Social Media Strategy: Giving it all away for free on your blog

Often when I talk to new business owners about their social media strategy, or with experienced business owners who are new to social media marketing, I suggest they start a blog, write an ebook, create a list of tips, or develop a free giveaway for customers. Sometimes the business owner will look at me skeptically as if to ask “Are you nuts?”

Too much content - Jay Baer

There is a belief out there that giving information away for free will result in lost business. The idea being that if you explain everything on a blog, or in an ebook, for free, nobody will need to buy your services. But that’s just wrong! As Jay Baer famously said “Too much content will not give away your secrets. A list of ingredients doesn’t make someone a chef.”

Of course there will always be people that read something and never buy from you. They may even come back and read more of your content and still not buy from you. They were not your ideal client, but you might be their ideal expert!

Free Information is a Good Marketing Tool

Information is everywhere. Nobody pays for information these days, they just Google it! Pretty much everything you need to know about any aspect of your business or personal life can be sourced on the internet and most of it is freely available (sometimes in multiple places.) So if you’re not telling your potential customers what’s what, they’re going to Google it and look elsewhere.

For instance, in researching this blog I wanted to reference a specific “trust expert”. I thought I would go to her blog, find the perfect blog article or resource and be able to include her in this post. I didn’t. Her blog was sparse and I didn’t find what I was looking for. So I tried another trust expert. Even worse, no blog at all! No useful information I could quote or link to about how blogging useful information builds trust among your potential customers. So I Googled it.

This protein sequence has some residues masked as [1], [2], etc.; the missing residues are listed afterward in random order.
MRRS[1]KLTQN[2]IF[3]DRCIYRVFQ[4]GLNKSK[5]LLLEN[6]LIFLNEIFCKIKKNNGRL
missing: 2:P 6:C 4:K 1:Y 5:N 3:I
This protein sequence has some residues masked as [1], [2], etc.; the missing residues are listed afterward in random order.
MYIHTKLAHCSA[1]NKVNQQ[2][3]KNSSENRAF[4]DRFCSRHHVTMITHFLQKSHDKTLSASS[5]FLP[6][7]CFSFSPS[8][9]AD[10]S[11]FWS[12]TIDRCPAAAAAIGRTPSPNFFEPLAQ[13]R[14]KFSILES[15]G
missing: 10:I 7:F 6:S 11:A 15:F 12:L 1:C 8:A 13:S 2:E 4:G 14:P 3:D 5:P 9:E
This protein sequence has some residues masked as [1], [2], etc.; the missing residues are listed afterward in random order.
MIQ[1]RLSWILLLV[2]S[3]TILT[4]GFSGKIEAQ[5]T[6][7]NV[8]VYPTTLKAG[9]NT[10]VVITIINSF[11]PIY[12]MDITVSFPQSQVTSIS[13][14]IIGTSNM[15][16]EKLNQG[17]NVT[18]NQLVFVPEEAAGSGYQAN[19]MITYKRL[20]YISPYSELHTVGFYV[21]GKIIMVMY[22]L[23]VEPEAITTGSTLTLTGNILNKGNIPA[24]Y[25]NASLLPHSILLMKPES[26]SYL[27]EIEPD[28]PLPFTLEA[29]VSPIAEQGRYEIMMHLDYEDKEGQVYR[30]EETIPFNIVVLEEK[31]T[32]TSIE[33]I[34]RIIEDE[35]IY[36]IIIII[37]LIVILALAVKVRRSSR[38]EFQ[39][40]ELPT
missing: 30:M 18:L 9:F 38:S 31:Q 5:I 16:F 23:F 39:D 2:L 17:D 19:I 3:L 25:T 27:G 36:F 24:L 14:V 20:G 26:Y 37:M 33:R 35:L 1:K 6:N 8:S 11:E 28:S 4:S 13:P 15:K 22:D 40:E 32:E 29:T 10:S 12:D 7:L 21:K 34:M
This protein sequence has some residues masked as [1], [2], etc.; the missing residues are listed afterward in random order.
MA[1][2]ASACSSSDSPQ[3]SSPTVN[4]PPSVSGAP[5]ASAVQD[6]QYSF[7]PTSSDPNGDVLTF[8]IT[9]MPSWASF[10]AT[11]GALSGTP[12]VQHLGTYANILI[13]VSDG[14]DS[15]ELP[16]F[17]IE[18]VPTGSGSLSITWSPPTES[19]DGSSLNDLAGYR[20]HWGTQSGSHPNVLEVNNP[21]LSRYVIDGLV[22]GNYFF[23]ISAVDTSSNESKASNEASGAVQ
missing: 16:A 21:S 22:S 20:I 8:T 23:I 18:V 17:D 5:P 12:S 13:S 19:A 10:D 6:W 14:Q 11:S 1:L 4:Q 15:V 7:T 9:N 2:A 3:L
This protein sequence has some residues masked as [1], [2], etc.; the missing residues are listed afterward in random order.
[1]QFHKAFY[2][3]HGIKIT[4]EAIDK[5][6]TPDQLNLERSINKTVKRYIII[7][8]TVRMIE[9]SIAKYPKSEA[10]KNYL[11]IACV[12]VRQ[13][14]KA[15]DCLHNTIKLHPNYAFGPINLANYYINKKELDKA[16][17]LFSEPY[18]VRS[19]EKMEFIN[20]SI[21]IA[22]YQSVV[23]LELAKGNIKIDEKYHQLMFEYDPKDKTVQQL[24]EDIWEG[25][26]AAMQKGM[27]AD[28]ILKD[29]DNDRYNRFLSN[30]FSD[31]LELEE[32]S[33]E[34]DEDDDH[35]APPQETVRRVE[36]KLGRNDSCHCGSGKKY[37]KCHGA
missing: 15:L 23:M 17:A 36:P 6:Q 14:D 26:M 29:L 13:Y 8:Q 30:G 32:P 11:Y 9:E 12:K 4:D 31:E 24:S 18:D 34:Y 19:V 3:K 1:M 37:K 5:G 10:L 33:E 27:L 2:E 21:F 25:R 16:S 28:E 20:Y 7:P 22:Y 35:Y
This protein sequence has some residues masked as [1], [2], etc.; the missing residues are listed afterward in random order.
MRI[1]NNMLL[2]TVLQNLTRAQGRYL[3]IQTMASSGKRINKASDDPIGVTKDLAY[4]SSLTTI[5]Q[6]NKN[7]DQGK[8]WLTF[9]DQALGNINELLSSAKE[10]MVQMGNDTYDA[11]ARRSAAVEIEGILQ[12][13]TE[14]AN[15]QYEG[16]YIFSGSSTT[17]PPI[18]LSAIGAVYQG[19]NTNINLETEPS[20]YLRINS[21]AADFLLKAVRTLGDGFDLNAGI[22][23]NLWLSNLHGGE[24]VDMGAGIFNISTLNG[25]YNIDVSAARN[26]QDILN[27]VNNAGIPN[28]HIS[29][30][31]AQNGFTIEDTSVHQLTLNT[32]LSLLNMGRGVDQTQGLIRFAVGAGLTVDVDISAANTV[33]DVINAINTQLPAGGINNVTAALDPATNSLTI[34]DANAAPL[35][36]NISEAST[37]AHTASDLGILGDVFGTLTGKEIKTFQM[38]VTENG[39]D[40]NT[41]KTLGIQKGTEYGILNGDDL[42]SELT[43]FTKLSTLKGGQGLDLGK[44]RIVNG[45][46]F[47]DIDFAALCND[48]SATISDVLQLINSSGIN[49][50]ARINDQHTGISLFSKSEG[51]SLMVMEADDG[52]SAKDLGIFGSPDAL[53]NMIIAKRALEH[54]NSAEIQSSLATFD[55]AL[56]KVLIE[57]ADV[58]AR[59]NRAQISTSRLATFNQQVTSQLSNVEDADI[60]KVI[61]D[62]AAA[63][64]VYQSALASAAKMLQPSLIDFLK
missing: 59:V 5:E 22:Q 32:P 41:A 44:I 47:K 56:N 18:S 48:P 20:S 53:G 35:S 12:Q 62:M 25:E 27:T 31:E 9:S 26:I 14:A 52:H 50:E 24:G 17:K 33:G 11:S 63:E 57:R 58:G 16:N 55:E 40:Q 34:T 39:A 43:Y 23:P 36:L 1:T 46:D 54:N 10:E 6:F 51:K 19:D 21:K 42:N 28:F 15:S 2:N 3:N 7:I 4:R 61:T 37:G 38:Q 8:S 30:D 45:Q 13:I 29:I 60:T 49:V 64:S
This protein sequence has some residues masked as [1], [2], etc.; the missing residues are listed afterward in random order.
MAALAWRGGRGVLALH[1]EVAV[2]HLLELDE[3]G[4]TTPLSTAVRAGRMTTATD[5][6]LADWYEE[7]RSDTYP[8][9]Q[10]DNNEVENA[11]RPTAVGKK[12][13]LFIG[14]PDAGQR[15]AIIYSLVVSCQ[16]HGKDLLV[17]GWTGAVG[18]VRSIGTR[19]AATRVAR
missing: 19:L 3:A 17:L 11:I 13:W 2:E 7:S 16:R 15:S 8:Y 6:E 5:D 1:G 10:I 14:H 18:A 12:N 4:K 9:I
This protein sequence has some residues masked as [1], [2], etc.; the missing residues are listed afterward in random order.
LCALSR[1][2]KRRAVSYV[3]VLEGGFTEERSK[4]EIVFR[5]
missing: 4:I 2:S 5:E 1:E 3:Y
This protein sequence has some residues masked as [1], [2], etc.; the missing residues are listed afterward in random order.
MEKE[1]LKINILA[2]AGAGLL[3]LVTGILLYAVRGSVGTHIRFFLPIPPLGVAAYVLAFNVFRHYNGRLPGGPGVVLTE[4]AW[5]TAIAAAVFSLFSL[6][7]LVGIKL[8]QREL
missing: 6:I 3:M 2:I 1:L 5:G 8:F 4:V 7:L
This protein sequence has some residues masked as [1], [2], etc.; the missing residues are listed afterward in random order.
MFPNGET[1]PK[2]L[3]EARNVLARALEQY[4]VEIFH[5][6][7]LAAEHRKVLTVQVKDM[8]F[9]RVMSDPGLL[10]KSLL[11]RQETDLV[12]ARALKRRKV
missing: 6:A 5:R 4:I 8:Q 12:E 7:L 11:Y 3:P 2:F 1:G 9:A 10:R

Are these two people really trust “experts”? Their websites say so, but there’s no proof. There’s nothing (or very little on the one blog) to show me they know about building trust. If you were to come to the Twirp Communications website and there was no information about how to use social media, would you truly feel comfortable in hiring me to consult? Or to manage your social media for you? If you’re looking for a graphic designer and you don’t find samples of their work, do you still hire them?

Benefits of Marketing via Free Information

Good quality, useful information has many benefits.

  • It backs up your claim as an “expert”. There is something to show.
  • People get a good feel for how you think and work. This weeds out the people who might not be a good fit for you before they waste your time.
  • Giving useful information via your blog may actually save you time! If people can find the answer they’re looking for on your blog, they will be grateful you put it there and you may gain a potential business lead in the future (or a referral). Or, if you find yourself answering the same questions over and over, you can point people to the blog post where you explained the answer in detail.